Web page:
The Securities Appellate Tribunal (SAT) on Thursday set aside an order by the Insurance Regulatory Development Authority (IRDA) asking Sahara Life Insurance to transfer its life insurance business to ICICI Prudential Life Insurance Co. Ltd.
The appellate court has asked the insurance regulator to hear the matter afresh and pass orders within three months. However, it upheld the appointment of an external administrator for Sahara Life.
As per the IRDA Act, the regulator can appoint an administrator if it feels policyholders’ interests may be compromised. The administrator looks at the day-to-day affairs of the insurer and suggests a revival plan.
In a first of its kind order on 28 July, IRDA had directed the transfer of Sahara’s insurance business. Following this, Sahara had filed an appeal in SAT saying that “the unilateral and drastic action (of) IRDA(is) in gross violation of the principles of natural justice and the various provisions of the Insurance Act”.
According to the tribunal, the insurance regulator should have applied the principles of proportionality before resorting to such extreme measures of transfer, merger or winding up of an insurance business altogether. “The action must commensurate with the nature of the violation in a given case,” SAT said in its order.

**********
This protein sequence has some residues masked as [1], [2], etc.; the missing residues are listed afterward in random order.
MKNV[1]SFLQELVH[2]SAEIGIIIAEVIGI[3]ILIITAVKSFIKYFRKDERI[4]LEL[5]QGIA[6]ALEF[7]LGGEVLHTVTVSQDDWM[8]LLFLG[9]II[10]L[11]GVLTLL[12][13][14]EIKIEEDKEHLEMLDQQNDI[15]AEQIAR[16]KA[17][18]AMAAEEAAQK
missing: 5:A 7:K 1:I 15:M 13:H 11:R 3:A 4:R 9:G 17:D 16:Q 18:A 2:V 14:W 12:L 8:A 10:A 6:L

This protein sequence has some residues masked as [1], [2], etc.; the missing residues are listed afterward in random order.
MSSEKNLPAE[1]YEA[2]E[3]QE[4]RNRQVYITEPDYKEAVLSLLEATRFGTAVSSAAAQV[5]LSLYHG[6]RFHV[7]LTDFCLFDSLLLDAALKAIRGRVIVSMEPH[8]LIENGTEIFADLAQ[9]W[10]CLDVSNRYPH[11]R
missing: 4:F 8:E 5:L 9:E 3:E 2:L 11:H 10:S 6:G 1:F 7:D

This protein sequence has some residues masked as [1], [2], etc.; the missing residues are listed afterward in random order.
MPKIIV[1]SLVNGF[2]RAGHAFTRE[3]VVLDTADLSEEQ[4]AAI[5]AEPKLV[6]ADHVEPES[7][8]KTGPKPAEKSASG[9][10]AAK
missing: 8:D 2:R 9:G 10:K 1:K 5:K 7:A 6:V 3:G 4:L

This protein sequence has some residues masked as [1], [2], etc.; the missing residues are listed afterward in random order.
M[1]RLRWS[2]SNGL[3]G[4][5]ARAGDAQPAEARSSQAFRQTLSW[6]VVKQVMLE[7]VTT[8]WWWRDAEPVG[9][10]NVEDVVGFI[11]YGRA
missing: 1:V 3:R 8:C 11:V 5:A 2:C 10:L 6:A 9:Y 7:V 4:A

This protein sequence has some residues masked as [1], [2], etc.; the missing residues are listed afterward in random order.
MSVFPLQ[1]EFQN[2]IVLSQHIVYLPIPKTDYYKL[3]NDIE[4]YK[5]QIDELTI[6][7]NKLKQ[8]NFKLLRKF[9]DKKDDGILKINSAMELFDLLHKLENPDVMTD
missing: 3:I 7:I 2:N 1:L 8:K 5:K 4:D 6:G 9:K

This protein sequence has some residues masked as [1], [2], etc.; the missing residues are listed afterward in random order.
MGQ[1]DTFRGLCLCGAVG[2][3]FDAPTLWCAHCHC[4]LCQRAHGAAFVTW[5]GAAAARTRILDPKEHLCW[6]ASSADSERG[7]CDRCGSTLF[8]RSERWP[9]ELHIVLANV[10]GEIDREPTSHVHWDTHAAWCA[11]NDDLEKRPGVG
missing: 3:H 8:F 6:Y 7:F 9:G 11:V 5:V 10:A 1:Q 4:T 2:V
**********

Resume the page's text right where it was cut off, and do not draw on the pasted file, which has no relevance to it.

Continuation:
SAT also directed that the regulator place the administrator’s recommendations before Sahara and IRDA give the firm an opportunity to examine and respond to the proposals. In the order, SAT held that the appointment of an administrator is more in the nature of an administrative order.
“Appointment of an administrator is purely a temporary measure by the IRDA, primarily to bring the affairs of the insurer back on the right track and thereby protect the interests of the policyholders,” said SAT.
In an emailed statement, Sahara said, “Sahara Life Insurance got a major respite and its stand was vindicated by SAT, when it remanded and restored the whole matter to the file of the IRDA with a direction to proceed from the stage of seeking a representation/response from Sahara Life.”
Somasekhar Sundaresan, the lawyer representing IRDA, said that regulator was examining the order.
“We are studying the order and will decide the next course of action. The Tribunal has upheld the control over the business in the hands of the administrator but has said we must give another hearing. A view will be taken on larger policy issues since for IRDA, this is not just a situation in one case but a stand that will have implications in all future cases,” said Sundaresan.